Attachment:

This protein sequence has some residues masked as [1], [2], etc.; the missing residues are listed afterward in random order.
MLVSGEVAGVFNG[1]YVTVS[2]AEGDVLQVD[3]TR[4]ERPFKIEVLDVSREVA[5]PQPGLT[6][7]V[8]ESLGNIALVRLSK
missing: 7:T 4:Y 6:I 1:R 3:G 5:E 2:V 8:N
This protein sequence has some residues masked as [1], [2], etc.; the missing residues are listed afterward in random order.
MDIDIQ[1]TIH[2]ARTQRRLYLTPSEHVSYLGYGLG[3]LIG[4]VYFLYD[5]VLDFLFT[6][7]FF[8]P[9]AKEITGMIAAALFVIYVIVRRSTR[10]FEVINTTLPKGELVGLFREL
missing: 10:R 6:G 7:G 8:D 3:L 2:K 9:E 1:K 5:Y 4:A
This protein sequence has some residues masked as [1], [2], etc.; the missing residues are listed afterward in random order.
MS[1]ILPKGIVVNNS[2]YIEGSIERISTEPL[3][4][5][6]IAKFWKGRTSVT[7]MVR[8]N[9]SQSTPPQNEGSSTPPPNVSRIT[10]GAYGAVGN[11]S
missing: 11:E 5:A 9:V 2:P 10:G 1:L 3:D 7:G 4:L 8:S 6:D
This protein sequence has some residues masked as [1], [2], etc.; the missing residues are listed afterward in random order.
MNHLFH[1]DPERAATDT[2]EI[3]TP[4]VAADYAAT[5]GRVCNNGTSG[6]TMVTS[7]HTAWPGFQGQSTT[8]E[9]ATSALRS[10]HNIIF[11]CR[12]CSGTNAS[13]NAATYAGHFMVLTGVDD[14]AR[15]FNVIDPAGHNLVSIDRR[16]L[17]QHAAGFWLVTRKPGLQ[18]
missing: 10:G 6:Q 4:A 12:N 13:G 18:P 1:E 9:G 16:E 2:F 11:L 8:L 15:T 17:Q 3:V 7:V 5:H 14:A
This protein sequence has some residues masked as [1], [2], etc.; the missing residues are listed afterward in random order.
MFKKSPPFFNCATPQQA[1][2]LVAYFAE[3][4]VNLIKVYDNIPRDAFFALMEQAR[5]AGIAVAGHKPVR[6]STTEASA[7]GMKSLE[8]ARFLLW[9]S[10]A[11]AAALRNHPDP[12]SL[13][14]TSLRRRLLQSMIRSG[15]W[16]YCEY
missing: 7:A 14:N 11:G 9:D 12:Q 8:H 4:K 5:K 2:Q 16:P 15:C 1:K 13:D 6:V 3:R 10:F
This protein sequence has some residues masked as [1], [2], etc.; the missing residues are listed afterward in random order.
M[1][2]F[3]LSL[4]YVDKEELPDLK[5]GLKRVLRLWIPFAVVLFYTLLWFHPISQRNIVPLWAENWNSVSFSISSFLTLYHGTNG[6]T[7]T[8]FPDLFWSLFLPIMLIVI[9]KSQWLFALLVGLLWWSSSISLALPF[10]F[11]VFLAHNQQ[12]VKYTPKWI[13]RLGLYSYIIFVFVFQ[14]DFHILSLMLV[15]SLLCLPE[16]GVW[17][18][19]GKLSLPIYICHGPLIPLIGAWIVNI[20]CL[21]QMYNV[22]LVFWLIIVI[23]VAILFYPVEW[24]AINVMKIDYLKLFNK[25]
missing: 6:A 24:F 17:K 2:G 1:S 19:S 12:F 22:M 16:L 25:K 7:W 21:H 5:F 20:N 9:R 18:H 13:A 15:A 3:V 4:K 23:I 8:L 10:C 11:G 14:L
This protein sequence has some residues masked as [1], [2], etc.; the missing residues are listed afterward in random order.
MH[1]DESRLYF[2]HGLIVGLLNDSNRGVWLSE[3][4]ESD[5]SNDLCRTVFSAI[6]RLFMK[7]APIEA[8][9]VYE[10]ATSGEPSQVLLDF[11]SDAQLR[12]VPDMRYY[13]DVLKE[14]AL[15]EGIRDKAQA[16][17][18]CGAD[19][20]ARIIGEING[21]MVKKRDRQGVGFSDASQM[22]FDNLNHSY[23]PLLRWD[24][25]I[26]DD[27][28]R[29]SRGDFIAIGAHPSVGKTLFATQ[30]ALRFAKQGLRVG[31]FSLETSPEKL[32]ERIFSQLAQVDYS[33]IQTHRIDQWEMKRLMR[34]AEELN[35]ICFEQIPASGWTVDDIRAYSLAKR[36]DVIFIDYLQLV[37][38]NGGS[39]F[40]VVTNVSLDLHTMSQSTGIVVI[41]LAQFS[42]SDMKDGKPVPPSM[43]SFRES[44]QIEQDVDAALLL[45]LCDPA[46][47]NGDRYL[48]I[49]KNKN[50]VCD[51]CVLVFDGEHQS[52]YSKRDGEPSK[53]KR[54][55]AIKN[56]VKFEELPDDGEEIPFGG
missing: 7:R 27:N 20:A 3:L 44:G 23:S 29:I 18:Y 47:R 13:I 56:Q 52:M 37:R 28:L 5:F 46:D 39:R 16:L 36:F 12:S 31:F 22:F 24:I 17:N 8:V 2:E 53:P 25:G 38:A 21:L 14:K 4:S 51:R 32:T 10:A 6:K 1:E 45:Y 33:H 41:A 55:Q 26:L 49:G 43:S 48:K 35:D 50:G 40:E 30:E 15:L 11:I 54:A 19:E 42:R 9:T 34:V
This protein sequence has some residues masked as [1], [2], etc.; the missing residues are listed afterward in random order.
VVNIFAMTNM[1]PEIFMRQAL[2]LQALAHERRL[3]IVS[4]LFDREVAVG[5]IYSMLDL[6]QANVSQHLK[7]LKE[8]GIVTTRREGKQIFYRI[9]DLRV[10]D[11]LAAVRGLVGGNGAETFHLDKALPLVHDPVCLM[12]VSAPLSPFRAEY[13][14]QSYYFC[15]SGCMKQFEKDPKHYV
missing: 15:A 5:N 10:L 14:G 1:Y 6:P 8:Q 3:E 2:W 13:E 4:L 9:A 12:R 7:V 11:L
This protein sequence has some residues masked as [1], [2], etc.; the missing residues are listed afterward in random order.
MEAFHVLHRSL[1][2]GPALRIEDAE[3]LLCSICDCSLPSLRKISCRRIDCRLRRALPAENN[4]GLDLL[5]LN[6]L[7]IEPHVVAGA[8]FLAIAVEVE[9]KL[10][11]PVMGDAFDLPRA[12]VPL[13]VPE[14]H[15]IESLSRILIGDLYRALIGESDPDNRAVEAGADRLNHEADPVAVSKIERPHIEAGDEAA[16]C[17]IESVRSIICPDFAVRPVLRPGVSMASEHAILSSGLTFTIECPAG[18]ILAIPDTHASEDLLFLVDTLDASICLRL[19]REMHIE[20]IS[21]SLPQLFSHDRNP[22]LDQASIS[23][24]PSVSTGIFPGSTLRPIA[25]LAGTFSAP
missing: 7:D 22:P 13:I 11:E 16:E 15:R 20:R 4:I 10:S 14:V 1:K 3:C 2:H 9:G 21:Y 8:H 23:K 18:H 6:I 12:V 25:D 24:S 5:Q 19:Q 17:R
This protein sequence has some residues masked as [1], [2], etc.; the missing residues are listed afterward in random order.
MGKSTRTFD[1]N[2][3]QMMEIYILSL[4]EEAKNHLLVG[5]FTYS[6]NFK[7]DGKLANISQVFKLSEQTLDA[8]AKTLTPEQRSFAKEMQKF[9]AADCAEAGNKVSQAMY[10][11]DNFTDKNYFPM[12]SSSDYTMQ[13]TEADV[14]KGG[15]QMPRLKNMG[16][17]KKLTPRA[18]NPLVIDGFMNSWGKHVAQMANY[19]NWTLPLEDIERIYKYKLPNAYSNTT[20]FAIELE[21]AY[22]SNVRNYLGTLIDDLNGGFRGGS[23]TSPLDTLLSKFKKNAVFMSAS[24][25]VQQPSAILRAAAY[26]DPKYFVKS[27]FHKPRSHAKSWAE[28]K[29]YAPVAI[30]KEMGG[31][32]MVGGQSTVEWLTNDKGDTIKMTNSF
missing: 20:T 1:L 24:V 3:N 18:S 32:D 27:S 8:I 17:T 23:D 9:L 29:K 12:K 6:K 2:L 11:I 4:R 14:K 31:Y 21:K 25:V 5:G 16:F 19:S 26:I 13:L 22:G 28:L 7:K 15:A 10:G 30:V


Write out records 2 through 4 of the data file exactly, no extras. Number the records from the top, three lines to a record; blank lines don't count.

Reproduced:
This protein sequence has some residues masked as [1], [2], etc.; the missing residues are listed afterward in random order.
MDIDIQ[1]TIH[2]ARTQRRLYLTPSEHVSYLGYGLG[3]LIG[4]VYFLYD[5]VLDFLFT[6][7]FF[8]P[9]AKEITGMIAAALFVIYVIVRRSTR[10]FEVINTTLPKGELVGLFREL
missing: 10:R 6:G 7:G 8:D 3:L 2:K 9:E 1:K 5:Y 4:A
This protein sequence has some residues masked as [1], [2], etc.; the missing residues are listed afterward in random order.
MS[1]ILPKGIVVNNS[2]YIEGSIERISTEPL[3][4][5][6]IAKFWKGRTSVT[7]MVR[8]N[9]SQSTPPQNEGSSTPPPNVSRIT[10]GAYGAVGN[11]S
missing: 11:E 5:A 9:V 2:P 10:G 1:L 3:D 7:G 4:L 8:S 6:D
This protein sequence has some residues masked as [1], [2], etc.; the missing residues are listed afterward in random order.
MNHLFH[1]DPERAATDT[2]EI[3]TP[4]VAADYAAT[5]GRVCNNGTSG[6]TMVTS[7]HTAWPGFQGQSTT[8]E[9]ATSALRS[10]HNIIF[11]CR[12]CSGTNAS[13]NAATYAGHFMVLTGVDD[14]AR[15]FNVIDPAGHNLVSIDRR[16]L[17]QHAAGFWLVTRKPGLQ[18]
missing: 10:G 6:Q 4:A 12:N 13:G 18:P 1:E 9:G 16:E 2:F 11:L 8:L 15:T 17:Q 3:V 7:V 5:H 14:A